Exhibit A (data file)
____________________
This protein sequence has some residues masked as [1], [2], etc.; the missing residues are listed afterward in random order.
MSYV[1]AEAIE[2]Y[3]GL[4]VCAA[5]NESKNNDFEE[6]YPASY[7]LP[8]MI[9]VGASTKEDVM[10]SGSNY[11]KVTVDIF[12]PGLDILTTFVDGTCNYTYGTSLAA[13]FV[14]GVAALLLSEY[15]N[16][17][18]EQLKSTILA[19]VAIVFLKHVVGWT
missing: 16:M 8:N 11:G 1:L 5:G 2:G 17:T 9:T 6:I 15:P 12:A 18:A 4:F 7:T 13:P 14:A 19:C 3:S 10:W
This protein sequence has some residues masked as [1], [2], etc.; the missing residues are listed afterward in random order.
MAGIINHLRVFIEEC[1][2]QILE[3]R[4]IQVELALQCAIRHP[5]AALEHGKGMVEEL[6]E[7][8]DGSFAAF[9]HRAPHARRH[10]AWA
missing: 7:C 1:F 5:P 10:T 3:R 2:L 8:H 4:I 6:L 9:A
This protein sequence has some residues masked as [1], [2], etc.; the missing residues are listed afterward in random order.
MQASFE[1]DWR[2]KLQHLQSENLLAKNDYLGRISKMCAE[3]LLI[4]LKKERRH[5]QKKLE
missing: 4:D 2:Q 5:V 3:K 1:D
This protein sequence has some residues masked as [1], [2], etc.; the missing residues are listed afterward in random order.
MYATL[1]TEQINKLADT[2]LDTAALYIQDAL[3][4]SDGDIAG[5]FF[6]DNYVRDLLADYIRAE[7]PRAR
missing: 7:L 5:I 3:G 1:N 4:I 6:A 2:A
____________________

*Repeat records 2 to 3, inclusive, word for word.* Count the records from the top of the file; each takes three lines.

This protein sequence has some residues masked as [1], [2], etc.; the missing residues are listed afterward in random order.
MAGIINHLRVFIEEC[1][2]QILE[3]R[4]IQVELALQCAIRHP[5]AALEHGKGMVEEL[6]E[7][8]DGSFAAF[9]HRAPHARRH[10]AWA
missing: 7:C 1:F 5:P 10:T 3:R 2:L 8:H 4:I 6:L 9:A
This protein sequence has some residues masked as [1], [2], etc.; the missing residues are listed afterward in random order.
MQASFE[1]DWR[2]KLQHLQSENLLAKNDYLGRISKMCAE[3]LLI[4]LKKERRH[5]QKKLE
missing: 4:D 2:Q 5:V 3:K 1:D